All that said, I still use continuous servo AF for this, as well as rear button focusing. In fact, I almost always run my camera this way because I feel it offers the most broadly useful and practical AF configuration for all kinds of scenes. If you’re interested in giving this technique a shot, I have a comprehensive guide for configuring rear button AF on Canon cameras.
The key, to this is the rear button focusing. By using the rear “AF On” button instead of the shutter release to activate the AF system, you can effectively turn continuous AF into something that behaves very much like one shot AF. When you’re focused, release the button and the camera stays focused in that position.
Rear button focusing works well for photographing whales as it’s desirable to be able to finely control the AF system while shooting. Part of this is to reacquire the target when it goes out of focus, and part of this is to lock the focus in a given position when there’s no relative movement.
Thoughts on Composition
In my opinion one of the biggest factors that separates photographing whales in Alaska, British Colombia, Vancouver Island, and Puget Sound, from other places, like Hawaii or the Caribbean, is the background. All of the passages between the islands, and all of the fjords, provide backgrounds to contextualize your images not just as images of whales, but as images of whales in Alaska.
Because the backgrounds aren’t just ocean, they’re something I want to include in my images to contextualize them. As a result, I tend to want to shoot looser than I otherwise would if I was just shooting whales on blue seas.
To maximize the backgrounds in my images, I try to minimize the unused foreground of water in my images. As a result I will frequently use a off center AF point instead of a central one.
Of course, composition is definitely something that’s hugely personal. That said, consider at least trying to put the whale in the environment as opposed to just trying to focus in on the whale.
Behaviors and Photographing Them
The first part of preparing for wildlife photography is to develop an understanding for the behaviors and thinking of the animals so you can start trying to predict what’s going to happen when you’re shooting.
Question one is then, why are the humpback whales in Alaska?
Humpback whales migrate annually from the tropics towards the polar regions and back. In the spring, the whales migrate towards the polar regions to feed on the fish and plankton that in turn feed on the rich algae blooms that occur. In the fall they migrate back towards the equator to mate and calf.
The whales you see in Alaska basically have one mission: eat.
It may not seem this would be useful information, but it actually is for a couple of reasons. First, because we know the whales are there to feed, we know they’re going to seek out food sources.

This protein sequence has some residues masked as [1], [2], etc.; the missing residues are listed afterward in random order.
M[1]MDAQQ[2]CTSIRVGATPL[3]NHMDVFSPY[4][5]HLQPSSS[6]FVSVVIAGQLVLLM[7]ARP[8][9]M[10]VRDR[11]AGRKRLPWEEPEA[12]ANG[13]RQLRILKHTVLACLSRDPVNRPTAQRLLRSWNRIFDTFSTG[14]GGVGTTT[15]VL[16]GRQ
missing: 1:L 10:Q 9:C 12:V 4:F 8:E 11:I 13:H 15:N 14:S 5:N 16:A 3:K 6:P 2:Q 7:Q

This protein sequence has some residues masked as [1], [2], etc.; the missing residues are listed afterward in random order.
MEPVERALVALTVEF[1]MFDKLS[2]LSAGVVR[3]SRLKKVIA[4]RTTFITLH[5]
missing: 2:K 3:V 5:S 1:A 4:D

Humpback whales are generalist feeders that eat krill and various species of small schooling fish.
While krill is unlikely to show any kind of superficial indications of activity, schooling fish may. Columns of birds circling a spot on the water may indicate that there is a school of fish below, and potentially be a spotting indicator for interesting behaviors, namely feeding lunges.
Beyond being able to spot locations for potential behaviors, which in and of itself is a big deal given the inability to see the whales while they’re underwater.
Secondly, feeding whales engage in more visible behaviors than would otherwise be seen.
For example, since the whales don’t eat at all during their time on the winter mating grounds, feeding lunges and bubble netting are behaviors that won’t be seen in those locations.
On the other hand, some of the more visually spectacular behaviors, such as breaching, lobtailing, and fin slapping, may occur less frequently than when they’re in tropical waters — but they do still occur (and I’ve seen all 3 of these behaviors in Alaska).
That said, the most common things you can expect to see are blows (the spouts form the exhaled breaths) and fluking (the raising of the tail flukes out of the water to being a deep dive or sounding). Everything else should be considered icing on the cake.
Surfacing and Blows
Normal surfacing for a humpback whale is a rather unspectacular affair. Their top of their head will come just above the water and they blow (exhale) creating a spout of mist in the air.
Photographically, this can be dramatic and interesting, but a lot of that comes down to the lighting and the background as there’s just not much whale to actually see.
Having photographed blows from a number of angles and in various lighting conditions, I’ve found that the my favorite images are when there is a strong side or back lighting and against a darker background. In other lighting conditions, especially on overcast days, the spout isn’t very well defined and ends up looking more like a visual artifact than a whale’s spout.
That said, while spouts are the most common behavior you’ll see. Quite a lot of luck is required to capture one from the start. In fact, in most cases, the blow, either the visual spout or the sound, is the indication for everyone on the boat to turn and see the whale.
Given the regularity of blows, I find that turning them into good pictures tends to be highly driven by the ability to integrate them into a wider frame with an interesting background. Southeast Alaska is really good for this kind fo thing as there’s dramatic mountains, forests, and potentially glaciers to really sell the location.